Tag: M.U.S.C.L.E.

M.U.S.C.L.E. Toys as Featured in the 1986 Mattel Toy Dealer’s Catalog

Here are scans of the M.U.S.C.L.E. toys lineup as featured in the 1986 Mattel Toy Catalog.  Intended for retailers, Mattel’s dealer catalogs showcased all the latest and greatest releases, along with existing products within its various current (at the time) toy lines.  These are great photos of some of my favorites toys from the past.  Hope you enjoy them as well!

M.u.s.c.l.e.

Muscle Toys

Muscle Men

m.u.s.c.l.e. toys

M.U.S.C.L.E. Men Wrestling Toys

M.U.S.C.L.E. Men started out as a manga comic in the late seventies in Japan called Kinnikuman. It proved to be so popular, that an anime series of it was adapted and ran from 1983 – 1986, and focused around an intergalactic form of professional wrestling. Toy company Bandai quickly started producing the little two-inch figures as the show’s popularity soared. And like so many other things, when it became popular there, toy companies in the United States took notice, and Mattel launched its own line of the little pink warriors. Since the name Kinnikuman translates to “Muscle Man”, Mattel named the line M.U.S.C.L.E., as an acronym that stood for “Millions of Unusual Creatures Lurking Everywhere”. M.U.S.C.L.E. Men were produced from late 1985 – 1988 before finally fading from store shelves. Although their popularity was short-lived, it was impressive, as M.U.S.C.L.E. was listed as one of the 10 Best Selling Toys of 1986.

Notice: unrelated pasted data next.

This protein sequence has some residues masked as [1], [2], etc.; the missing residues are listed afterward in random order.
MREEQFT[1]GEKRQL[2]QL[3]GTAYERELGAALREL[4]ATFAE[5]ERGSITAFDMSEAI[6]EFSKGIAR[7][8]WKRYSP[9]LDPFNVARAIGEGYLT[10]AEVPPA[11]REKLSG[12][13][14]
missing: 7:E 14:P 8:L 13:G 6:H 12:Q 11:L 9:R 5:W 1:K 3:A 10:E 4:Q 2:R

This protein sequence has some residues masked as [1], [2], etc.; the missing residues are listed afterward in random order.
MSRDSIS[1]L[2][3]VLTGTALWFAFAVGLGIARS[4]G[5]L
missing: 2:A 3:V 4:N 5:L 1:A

The little pink M.U.S.C.L.E. warriors were not really posable in any way, and were so small that you couldn’t really do much with them. But the fact that they came in multi-packs, and that they were marketed as “wrestlers” was enough to hook me initially. It was intriguing to see who would win in a fight between someone with a motorcycle for a body or a human with a ripped body and the head of a wild boar. Of course, who won that battle was up to the kid in control of the action. That is, until the Hard Knockin’ Rockin’ Ring Wrestling Arena came on the market.

It was a small yellowish-orange contraption with glorified rubber bands for ring ropes, and a plastic arm that held the two combatants. You and a friend would do battle by moving your wrestler side to side, Rock ’em Sock’em Robot style, in an attempt to knock your opponent off if his plastic control arm. If you did, you were the winner. The key was to find one whose body was slightly too big to fit in the controller, and then force him into it anyway. He would then be almost impossible to beat. My best friend and I would play this for a while, and each match, we would select a combatant. The winner would win the losing figure from its owner. Both his and my collection of these increased and decreased, depending on who had the better day of competition.

 

The big drawing point for me was two-fold. First, their small size made them easily transportable. It was quite easy to stuff several in each pocket and head off somewhere and take the action with me. The second part was the cheapness of the toys. For a kid with a light allowance, being able to pick up multiple little M.U.S.C.L.E. warriors in one package was quite the draw. They were typically available in cardboard and plastic pack of four figures for around $1. Then there was the clear trash can stuffed with 10 mighty M.U.S.C.L.E. Men for the low price of $3. So as you can see, a kid could grow their collection quickly with minimum allowance spent.